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I installed Ubuntu (twice actually) onto the same drive. I wanted to 'try again' since one of them didn't install correctly and the other installed differently, but it worked.

I was getting frustrated with the GRUB menu because it was really sloppy (There were two Windows options - one with the Windows bootloader to go into Ubuntu, and two different versions of Ubuntu from the first install for some reason and memtest, etc.).

In my attempts at getting rid Ubuntu to do a fresh installation, I went ahead and deleted the partitions that weren't swap or main via Windows 7. As I said, I am a noob.

Now, even though I though I completely got rid of Ubuntu, including the GRUB menu, when I boot my PC I am brought directly to GRUB Rescue. And from what I've found from other forums, GRUB rescue isn't even completely functional for me (it doesn't recognize any commands that it should support besides ls. It also returns unknown filesystem for any partition I try to view or boot.)

Is there any way that I can boot straight into Windows? I fear I may have gone about deleting those partitions in the wrong way. If so, what are my options?

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  • Along with this, I don't have access to a Windows CD, but can get one for Ubuntu if necessary. I did try to boot from a flash drive with the Ubuntu iso though, and that brought me to the grub rescue prompt as well. – Jaden Rasmussen Dec 13 '12 at 20:40
  • same problem here and I don't have any CD.How did you solve it ? – Rafed Nole Jul 10 '14 at 13:36
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Assuming you are using Windows 7 (this should also work on Vista and Windows 8):

  1. Put the Windows 7 installation/Upgrade disc in the disc drive, and then start the computer (set to boot from CD in BIOS).

  2. Press a key when you are prompted.

  3. Select a language, a time, a currency, a keyboard or an input method, and then click Next.

  4. Click Repair your computer.

  5. Click the operating system that you want to repair (Windows 7 in this case), and then click Next.

  6. In the System Recovery Options dialog box, click Command Prompt.

  7. Once in the command prompt, type exactly Bootrec.exe /FixMbr and then press ENTER. You will see "operation completed successfully." (Doesn't even take a second. Don't be alarmed )

  8. Reboot and set BIOS to boot from the HDD again.

GRUB will be overwritten in step 7 and Windows bootloader will once again take control of loading your OS(s).

Source

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  • I had Ubuntu 14.04 installed alongside windows 8.1 and after removing Ubuntu, i had the same problem. and this worked for me. thanks. – gandalf Sep 21 '16 at 13:07
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I don't if its possible to get rid of grub entirely, and boot just windows (without simply reinstalling windows), but you can fix your grub - just get an ubuntu live cd (or USB) and use Boot-Repair - the 2nd option listed at https://help.ubuntu.com/community/Boot-Repair

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Start windows recovery follow the instructions to get to a command line prompt, then type

BootRec.exe /fixmbr  

reboot and you're all good to go.

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Assuming your partitions are still in order, you can fix the MBR in Windows Recovery and it will boot back into Windows.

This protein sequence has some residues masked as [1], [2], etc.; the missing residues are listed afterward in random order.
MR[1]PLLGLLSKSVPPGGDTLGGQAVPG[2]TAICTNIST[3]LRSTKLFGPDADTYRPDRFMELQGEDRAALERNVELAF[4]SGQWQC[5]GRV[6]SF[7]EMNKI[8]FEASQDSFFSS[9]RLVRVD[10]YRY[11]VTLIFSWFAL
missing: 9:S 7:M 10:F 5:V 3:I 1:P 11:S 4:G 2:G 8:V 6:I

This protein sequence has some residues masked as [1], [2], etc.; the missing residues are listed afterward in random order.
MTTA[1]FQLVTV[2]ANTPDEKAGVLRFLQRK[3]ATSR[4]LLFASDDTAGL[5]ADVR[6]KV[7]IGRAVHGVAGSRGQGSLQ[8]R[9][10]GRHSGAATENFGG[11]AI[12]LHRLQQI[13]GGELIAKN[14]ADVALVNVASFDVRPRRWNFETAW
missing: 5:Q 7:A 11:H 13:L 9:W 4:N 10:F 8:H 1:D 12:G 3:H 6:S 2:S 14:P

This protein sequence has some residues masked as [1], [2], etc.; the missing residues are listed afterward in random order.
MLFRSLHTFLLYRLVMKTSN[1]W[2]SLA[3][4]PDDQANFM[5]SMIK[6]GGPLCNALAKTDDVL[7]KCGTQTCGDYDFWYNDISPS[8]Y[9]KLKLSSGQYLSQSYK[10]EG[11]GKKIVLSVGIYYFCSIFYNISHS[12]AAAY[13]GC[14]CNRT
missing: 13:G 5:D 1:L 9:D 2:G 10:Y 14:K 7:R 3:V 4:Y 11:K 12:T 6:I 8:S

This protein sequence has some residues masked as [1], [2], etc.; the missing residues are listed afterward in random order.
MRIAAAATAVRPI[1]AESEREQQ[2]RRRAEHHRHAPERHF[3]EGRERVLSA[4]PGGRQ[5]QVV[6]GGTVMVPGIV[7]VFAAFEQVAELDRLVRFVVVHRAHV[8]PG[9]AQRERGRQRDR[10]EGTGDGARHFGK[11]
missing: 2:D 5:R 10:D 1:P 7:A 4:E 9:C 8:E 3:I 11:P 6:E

http://support.microsoft.com/kb/927392

If you do have an Ubuntu partition, it won't be wiped so you might need to do additional clean up no your partitions afterwards.

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Put the Windows 7 installation/Upgrade disc in the disc drive, and then start the computer (set to boot from CD in BIOS).

  • Press a key when you are prompted.
  • Select a language, a time, a currency, a keyboard or an input method, and then click Next.
  • Click Repair your computer.
  • Click the operating system that you want to repair (Windows 7 in this case), and then click Next.
  • In the System Recovery Options dialog box, click Command Prompt.
  • Once in the command prompt, type exactly Bootrec.exe /FixMbr and then press ENTER. You will see "operation completed successfully." (Doesn't even take a second. Don't be alarmed )
  • Reboot and set BIOS to boot from the HDD again.

GRUB will be overwritten in step 7 and Windows bootloader will once again take control of loading your OS(s).

Then load your bootable pen drive or CD so,your your problem will be solved.

All the best!

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There is nothing to be worried about. It is a common problem in many cases.

There are two approaches to solve it. Here I am mentioning the better approach only.

Insert live CD or live USB of Ubuntu.

Power on and bring the BIOS menu by continuously pressing the appropriate function key for your laptop build.

Go to BOOT tab, move below and select the live cd or USB. Press F6 to move it to the top of boot order. Press F10 and Enter to save and exit.

Now the laptop will boot from live CD or USB. Open gparted and check windows partitions. If all the partitions are intact then there is nothing to worry about. However if the system partition for windows is not there then there is no alternative other than a complete reinstallation of windows.

Assuming that the windows partition is untouched, start Ubuntu installation. Ubuntu boot loader will be able to recognize the presence of windows OS. Select the option "Install Ubuntu along with Windows". Continue with the installation process. Then when prompted for reboot and do remember to remove the installation media.

Now the GRUB menu will appear having the options

*Ubuntu

*Ubuntu Advanced

*Windows Bootloader

Select Ubuntu to boot Ubuntu

Select Windows to boot Windows

Thats it

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